Weighing food-weighing machines at dining halls

Students walking into Lakeside or Wilbur dining fall quarter were faced with an unfamiliar sight. High-tech weighing machines were introduced as food waste receptacles in select dining halls in the fall, garnering confusion from some students. 

Samina Lutfeali, a 5th-year Ph.D. student in business administration, proposed the project, which is in collaboration with the Stanford Food Institute (SFI) and Stanford Dining, Hospitality & Auxiliaries (SDHA) units of Residential and Dining Enterprises (RD&E). The year-long project aims to devise new strategies to reduce student food waste, according to an article from Sustainable Stanford. 

Lutfeali’s advisor Szu-chi Huang connected her with Winnow, a company which makes commercial food waste systems utilizing artificial intelligence (AI) to identify patterns in waste.

According to Lutfeali, the need for the machines comes from the inefficiency of tracking food waste manually. “The manual methods are generally time-consuming and can only capture a limited amount of information” Lutfeali wrote in a statement to the Daily.

Lutfeali is hopeful that the addition of the weighing machines will result in more comprehensive data on dining hall food waste and hopes more data will help answer key questions. 

“Are there times in the day or quarter that are associated with more waste? Certain menus? Ways of serving food? Getting better, more consistent data through the machines helps us get at that step,” Lutfeali wrote. 

According to the Winnow website, their machines are able to use AI to track what specific food items are being thrown away, allowing kitchens to reduce waste by producing less of that item. Lutfeali did not comment on whether this capability is being implemented for this project.

In addition to gathering data, the project aims to change student behavior. Jocelyn Breeland, Chief Communications and Marketing Officer for R&DE, wrote that the year-long study will examine strategies for reducing student food waste, specifically with a “motivation science framework”. Breeland emphasized the goal of fostering sustainable habits in students they will carry beyond Stanford. 

There was no communication about the purpose of the machines to students eating at dining halls. Some students perceived the project as a method of public shaming. 

Amanda Campos ’26 said, “I see the machines as trying to put the blame on the consumer.” 

Campos described feeling as though the machines emphasized each contribution of waste, a  message she described as , “look at all this, you shouldn’t contribute to this pile.”

Campos criticized the machines for focusing on individual actions instead of institutional changes, “What’s the point of shaming a single student who’s just going about [their] day?” she asked.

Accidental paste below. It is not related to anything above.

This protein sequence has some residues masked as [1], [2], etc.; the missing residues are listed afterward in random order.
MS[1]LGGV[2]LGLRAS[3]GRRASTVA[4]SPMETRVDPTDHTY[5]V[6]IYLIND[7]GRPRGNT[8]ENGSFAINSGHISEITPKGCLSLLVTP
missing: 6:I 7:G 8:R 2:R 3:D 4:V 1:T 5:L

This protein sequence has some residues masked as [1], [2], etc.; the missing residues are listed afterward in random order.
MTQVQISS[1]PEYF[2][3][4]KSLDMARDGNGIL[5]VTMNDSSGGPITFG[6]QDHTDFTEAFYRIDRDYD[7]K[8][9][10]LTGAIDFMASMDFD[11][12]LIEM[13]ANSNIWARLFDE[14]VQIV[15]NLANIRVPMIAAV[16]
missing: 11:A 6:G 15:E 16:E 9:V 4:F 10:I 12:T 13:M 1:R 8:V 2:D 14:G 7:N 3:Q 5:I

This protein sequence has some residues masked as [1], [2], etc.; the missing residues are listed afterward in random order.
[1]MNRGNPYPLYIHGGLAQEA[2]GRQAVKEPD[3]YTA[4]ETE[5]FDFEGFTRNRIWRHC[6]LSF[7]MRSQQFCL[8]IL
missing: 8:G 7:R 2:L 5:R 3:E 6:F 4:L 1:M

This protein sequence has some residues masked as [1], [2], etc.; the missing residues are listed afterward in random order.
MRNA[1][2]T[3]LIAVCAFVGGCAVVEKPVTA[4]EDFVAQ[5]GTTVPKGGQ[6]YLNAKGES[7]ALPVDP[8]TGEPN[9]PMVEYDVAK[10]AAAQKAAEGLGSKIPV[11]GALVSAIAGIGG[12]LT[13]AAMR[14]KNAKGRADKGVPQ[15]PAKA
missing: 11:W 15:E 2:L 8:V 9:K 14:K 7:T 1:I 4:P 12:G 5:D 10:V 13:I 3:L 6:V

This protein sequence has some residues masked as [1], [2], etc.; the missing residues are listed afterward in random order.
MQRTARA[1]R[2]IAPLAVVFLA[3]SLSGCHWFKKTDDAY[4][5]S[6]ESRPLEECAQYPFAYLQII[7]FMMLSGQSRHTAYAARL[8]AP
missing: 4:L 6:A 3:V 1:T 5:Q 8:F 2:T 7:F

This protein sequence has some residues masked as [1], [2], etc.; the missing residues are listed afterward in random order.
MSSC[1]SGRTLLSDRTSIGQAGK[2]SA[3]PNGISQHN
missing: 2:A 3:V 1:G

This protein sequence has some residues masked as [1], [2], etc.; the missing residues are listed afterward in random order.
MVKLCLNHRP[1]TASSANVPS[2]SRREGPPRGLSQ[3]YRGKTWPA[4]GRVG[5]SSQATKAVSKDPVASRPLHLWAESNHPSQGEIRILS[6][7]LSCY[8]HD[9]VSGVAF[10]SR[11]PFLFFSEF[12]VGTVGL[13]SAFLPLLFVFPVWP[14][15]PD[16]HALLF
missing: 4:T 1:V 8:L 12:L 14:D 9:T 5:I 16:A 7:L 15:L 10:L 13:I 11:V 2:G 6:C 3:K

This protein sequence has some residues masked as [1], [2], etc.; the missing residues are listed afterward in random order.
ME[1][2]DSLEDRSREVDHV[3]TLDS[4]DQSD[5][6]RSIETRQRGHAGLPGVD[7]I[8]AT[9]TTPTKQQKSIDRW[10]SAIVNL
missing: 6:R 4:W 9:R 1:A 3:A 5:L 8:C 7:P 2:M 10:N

According to Campos, more effective institutional changes could include offering sampling spoons for food so students don’t waste food they don’t like, or reducing plate sizes so they’ll tend to get less food to start with. 

R&DE implemented smaller plate sizes before rolling them back in the fall. The smaller plates faced criticism from students for not carrying enough food for the average student. In a Daily article from the community, students expressed concern smaller plates could promote disordered eating. 

Campos raised concerns that the weighing machines, too, could promote disordered eating. 

According to the NIH, eating disorders can manifest as excessive and/or restrictive eating, with many complex combinations of the two. A fixation on never wasting food to the point of overeating can be considered disordered eating. 

Campos said that, as someone who has struggled with anorexia and is a picky eater, she tries to finish her food, but sometimes, she said, “I cannot finish it.” 

According to Breeland, R&DE is “prioritizing the upstream strategies that can prevent food waste from occurring in the first place by forecasting and ordering accurately, portion control and just-in-time cooking.”

How the introduction of the weighing machines may have changed diners’ behavior is still unclear. According to Lutfeali, “we don’t know about the extent of changes yet, and we will keep on tracking and studying it.”

When asked about the concern that weighing machines may be detrimental for students struggling with or having a history of eating disorders, Lutfeali emphasized that SDHA is “deeply committed to promoting healthy eating habits” and collaborates with Vaden Health Center. 

Lutfeali wrote that “efforts include proactive strategies to help those who face challenges with disordered eating. SDHA has implemented this waste tracking measure that is not directly linked to disordered eating but does successfully contribute to reducing the university’s carbon footprint.”